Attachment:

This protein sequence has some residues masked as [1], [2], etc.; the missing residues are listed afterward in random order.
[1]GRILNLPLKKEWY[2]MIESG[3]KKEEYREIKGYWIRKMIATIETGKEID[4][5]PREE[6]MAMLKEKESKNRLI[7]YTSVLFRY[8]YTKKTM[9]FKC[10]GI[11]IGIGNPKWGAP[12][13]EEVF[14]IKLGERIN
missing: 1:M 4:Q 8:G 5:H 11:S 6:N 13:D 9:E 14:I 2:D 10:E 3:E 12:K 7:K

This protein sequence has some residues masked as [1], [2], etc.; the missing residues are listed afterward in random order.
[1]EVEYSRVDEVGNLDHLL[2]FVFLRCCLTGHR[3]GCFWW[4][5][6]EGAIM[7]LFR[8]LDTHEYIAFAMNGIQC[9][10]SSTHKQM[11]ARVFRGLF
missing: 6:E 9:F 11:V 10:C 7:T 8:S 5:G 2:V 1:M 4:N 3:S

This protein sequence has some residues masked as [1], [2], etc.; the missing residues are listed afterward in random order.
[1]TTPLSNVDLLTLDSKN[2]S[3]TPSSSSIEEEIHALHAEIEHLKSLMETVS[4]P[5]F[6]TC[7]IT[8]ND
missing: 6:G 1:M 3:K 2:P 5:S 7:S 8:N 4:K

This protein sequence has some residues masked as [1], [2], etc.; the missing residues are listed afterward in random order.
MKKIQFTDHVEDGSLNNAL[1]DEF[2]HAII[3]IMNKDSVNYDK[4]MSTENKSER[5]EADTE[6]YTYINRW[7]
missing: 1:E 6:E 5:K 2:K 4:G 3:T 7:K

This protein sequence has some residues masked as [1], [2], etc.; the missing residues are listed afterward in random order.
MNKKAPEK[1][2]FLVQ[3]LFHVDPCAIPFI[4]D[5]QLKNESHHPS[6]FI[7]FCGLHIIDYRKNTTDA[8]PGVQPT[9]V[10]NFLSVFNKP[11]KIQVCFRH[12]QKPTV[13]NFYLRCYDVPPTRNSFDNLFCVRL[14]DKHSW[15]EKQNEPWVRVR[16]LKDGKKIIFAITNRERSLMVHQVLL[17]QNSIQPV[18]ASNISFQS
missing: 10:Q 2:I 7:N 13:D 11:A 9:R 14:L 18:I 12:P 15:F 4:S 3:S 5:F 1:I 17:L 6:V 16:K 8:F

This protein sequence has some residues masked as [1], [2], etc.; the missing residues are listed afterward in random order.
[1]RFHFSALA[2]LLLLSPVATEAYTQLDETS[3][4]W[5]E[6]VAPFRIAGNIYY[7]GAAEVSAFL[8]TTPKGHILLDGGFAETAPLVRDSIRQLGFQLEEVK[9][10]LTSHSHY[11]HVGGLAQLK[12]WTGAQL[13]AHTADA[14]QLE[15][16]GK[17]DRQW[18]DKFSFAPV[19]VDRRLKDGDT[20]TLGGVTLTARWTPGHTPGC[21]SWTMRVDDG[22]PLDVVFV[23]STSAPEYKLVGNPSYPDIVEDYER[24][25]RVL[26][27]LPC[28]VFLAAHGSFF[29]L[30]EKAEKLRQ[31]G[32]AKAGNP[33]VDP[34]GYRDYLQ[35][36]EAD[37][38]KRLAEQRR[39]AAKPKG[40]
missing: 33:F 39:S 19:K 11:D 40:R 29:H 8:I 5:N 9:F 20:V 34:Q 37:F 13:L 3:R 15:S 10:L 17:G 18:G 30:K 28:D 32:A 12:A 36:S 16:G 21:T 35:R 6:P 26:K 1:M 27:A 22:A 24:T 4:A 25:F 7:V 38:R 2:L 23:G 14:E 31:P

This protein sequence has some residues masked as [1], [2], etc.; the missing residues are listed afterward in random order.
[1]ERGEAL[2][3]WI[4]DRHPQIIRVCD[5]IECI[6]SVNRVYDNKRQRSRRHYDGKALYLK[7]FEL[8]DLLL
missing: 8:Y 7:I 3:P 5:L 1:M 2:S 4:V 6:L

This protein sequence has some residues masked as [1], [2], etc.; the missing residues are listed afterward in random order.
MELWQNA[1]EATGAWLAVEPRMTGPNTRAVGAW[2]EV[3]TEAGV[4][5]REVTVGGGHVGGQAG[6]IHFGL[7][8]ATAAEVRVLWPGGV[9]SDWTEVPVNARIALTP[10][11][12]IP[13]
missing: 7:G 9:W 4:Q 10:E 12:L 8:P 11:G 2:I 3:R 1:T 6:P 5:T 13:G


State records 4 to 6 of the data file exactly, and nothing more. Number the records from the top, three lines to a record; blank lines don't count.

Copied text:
This protein sequence has some residues masked as [1], [2], etc.; the missing residues are listed afterward in random order.
MKKIQFTDHVEDGSLNNAL[1]DEF[2]HAII[3]IMNKDSVNYDK[4]MSTENKSER[5]EADTE[6]YTYINRW[7]
missing: 1:E 6:E 5:K 2:K 4:G 3:T 7:K

This protein sequence has some residues masked as [1], [2], etc.; the missing residues are listed afterward in random order.
MNKKAPEK[1][2]FLVQ[3]LFHVDPCAIPFI[4]D[5]QLKNESHHPS[6]FI[7]FCGLHIIDYRKNTTDA[8]PGVQPT[9]V[10]NFLSVFNKP[11]KIQVCFRH[12]QKPTV[13]NFYLRCYDVPPTRNSFDNLFCVRL[14]DKHSW[15]EKQNEPWVRVR[16]LKDGKKIIFAITNRERSLMVHQVLL[17]QNSIQPV[18]ASNISFQS
missing: 10:Q 2:I 7:N 13:D 11:A 9:R 14:L 18:I 12:P 15:F 4:S 3:S 5:F 1:I 17:L 6:V 16:K 8:F

This protein sequence has some residues masked as [1], [2], etc.; the missing residues are listed afterward in random order.
[1]RFHFSALA[2]LLLLSPVATEAYTQLDETS[3][4]W[5]E[6]VAPFRIAGNIYY[7]GAAEVSAFL[8]TTPKGHILLDGGFAETAPLVRDSIRQLGFQLEEVK[9][10]LTSHSHY[11]HVGGLAQLK[12]WTGAQL[13]AHTADA[14]QLE[15][16]GK[17]DRQW[18]DKFSFAPV[19]VDRRLKDGDT[20]TLGGVTLTARWTPGHTPGC[21]SWTMRVDDG[22]PLDVVFV[23]STSAPEYKLVGNPSYPDIVEDYER[24][25]RVL[26][27]LPC[28]VFLAAHGSFF[29]L[30]EKAEKLRQ[31]G[32]AKAGNP[33]VDP[34]GYRDYLQ[35][36]EAD[37][38]KRLAEQRR[39]AAKPKG[40]
missing: 33:F 39:S 19:K 11:D 40:R 29:H 8:I 5:N 9:F 20:V 34:Q 37:F 13:L 3:R 15:S 10:L 17:G 18:G 30:K 28:D 32:A 12:A 36:S 16:G 21:T 35:R 6:P 26:K 1:M 27:A 22:A 24:T 4:A 25:F 7:V 38:R 2:L 23:G 14:E 31:P